S.L. Bhayana, J.
1. By way of this writ petition, the Petitioner prays for issuance of a Writ of Mandamus for setting aside the orders dated 13.05.1992 and 26.05.1995, issued by the Respondents, whereby the Petitioner was removed from service on the grounds of grave misconduct, indiscipline and carelessness.
2. The brief facts leading to the filing of the present writ petition are that the Petitioner was appointed as a Constable on 19.05.1989 in the Central Industrial Security Force (for short ‘CISF’) in the Sports Quota. The Petitioner submitted that on 20.09.1991 he had applied for two days Earned Leave and 20 days Half Pay Leave from 03.10.1991 to 24.10.91 on the ground that his wife was in a family way. The said leave was sanctioned by the Company Commander but later on refused by the higher authorities. The question was that the leave during this period was unauthorized as the higher authorities did not grant the sanction. On 06.11.1991 Petitioner’s wife delivered a male child in the state of delirium. The Petitioner proceeded on further leave on medical grounds for a period from 31.10.1991 to 01.11.1991 but did not submit any medical fitness certificate on 02.11.1991 and thereafter absented himself from duty. The Petitioner was found absent by the Respondents since 14.11.1991 and there was no satisfactory explanation to justify his absence.
3. On 11.02.1992, the Respondents issued a charge-sheet to the Petitioner on the ground of his unauthorized absence from service and the allegations of misconduct were levied against the Petitioners for non-production of Medical Fitness Certificate on 02.11.1991. The Petitioner had remained absent continuously from duty w.e.f. 14.11.1991. Secondly, the Petitioner was in the habit of absenting himself from service without any prior permission or information. He was informed that if he does not submit any written reply on or before the due date an enquiry under Rule 34 of CISF Rules 1969 (hereinafter referred to as ‘CISF Rules’) would be proceeded ex-parte against the Petitioner.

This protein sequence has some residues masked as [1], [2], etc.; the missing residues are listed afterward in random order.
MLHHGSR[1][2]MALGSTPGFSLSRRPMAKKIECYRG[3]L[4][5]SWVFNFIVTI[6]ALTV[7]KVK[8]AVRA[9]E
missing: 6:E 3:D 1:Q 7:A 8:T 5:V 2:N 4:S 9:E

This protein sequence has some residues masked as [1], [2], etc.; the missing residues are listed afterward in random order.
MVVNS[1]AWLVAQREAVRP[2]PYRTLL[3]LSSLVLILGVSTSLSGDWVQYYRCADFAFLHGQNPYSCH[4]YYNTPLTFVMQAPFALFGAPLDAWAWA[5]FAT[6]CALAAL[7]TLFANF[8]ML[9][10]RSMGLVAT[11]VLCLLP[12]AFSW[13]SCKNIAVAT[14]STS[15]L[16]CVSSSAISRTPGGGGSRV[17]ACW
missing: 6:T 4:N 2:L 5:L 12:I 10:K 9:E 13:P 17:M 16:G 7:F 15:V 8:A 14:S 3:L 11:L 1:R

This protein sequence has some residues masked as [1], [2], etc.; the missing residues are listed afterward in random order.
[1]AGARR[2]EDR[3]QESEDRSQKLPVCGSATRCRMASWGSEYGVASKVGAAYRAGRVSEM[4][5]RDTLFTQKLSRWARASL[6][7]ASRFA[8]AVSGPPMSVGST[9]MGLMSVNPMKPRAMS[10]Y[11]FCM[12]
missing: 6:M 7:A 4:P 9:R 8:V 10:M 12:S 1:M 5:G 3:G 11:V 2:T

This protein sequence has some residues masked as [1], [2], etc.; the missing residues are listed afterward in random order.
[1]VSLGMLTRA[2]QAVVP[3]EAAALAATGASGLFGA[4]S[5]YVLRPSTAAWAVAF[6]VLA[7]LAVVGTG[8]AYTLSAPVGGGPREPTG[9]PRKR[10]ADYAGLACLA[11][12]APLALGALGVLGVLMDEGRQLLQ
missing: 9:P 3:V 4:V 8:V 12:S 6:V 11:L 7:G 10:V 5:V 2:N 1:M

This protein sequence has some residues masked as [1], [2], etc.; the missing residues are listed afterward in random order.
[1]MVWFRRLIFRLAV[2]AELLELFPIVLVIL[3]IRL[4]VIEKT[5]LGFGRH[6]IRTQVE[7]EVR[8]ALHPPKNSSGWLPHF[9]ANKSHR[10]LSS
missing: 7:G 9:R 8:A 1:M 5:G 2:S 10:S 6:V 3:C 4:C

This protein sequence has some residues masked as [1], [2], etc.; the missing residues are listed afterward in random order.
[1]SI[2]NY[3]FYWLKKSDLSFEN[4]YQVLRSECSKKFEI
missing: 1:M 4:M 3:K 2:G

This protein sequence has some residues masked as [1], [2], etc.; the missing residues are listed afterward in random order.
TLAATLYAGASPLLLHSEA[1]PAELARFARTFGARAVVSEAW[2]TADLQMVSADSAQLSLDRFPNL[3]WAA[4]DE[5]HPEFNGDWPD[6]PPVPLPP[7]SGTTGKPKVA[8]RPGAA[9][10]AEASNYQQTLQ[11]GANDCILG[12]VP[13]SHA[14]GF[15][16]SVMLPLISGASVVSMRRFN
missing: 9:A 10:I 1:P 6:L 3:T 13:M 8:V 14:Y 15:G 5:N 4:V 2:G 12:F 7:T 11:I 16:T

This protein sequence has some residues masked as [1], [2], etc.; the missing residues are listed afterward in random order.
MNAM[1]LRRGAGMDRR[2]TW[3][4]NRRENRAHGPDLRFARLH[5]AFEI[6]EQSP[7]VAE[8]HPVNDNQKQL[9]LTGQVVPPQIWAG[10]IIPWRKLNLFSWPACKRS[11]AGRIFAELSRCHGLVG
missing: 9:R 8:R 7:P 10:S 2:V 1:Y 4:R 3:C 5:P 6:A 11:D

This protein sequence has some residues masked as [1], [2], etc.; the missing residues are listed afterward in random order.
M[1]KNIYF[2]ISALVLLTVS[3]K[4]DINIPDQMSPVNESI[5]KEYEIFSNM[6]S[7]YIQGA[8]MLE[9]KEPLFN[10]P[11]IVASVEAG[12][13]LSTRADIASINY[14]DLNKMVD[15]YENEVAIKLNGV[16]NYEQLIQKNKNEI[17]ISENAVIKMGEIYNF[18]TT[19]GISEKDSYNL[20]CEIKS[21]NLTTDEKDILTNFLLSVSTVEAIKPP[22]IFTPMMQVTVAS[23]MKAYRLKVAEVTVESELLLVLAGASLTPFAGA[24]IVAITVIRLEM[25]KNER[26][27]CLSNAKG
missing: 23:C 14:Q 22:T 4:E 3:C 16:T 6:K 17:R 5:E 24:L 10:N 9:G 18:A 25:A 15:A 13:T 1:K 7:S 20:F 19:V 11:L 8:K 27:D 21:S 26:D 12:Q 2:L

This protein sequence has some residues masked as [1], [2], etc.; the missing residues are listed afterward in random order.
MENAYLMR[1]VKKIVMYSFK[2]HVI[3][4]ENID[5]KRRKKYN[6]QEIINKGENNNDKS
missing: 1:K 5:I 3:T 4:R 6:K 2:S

4. On 09.03.1992 Enquiry Officer was appointed by Respondent No. 4 to conduct the Departmental Enquiry, under CISF Rules that deals with major penalty proceedings against the Petitioner. After conducting enquiry in accordance with law and after giving opportunity, the Petitioner was held guilty of grave misconduct by remaining absent from service without prior permission. The findings of the Enquiry Officer was duly sent to the Petitioner by the Disciplinary Authority vide communication dated 16.04.1992 with the stipulation that he may submit his representation against the same within 15 days from the receipt of the said communication. The Petitioner did not submit any written reply, therefore, statutory punishment was awarded to the Petitioner and he was ordered to be removed from service w.e.f. 13.05.1992.
5. Aggrieved of the order dated 13.05.1992, the Petitioner filed an application dated 28.11.1994 before Respondent No. 3, i.e. Director General, CISF for reinstatement. On 26.05.1995, the Appellate Order was passed reiterating the findings, as there was no merit in the application. The application was rejected and the Petitioner was held guilty on the ground of grave indiscipline and carelessness.
6. Further aggrieved, the Petitioner filed the present writ petition for setting aside the orders dated 26.05.1995 & 13.05.1992 on the ground of violation of principles of natural justice and fundamental rights as the punishment of removal has been inflicted without application of mind by the Authorities and disproportionate to the misconduct.
7. We have heard learned Counsel for the parties and perused the record carefully.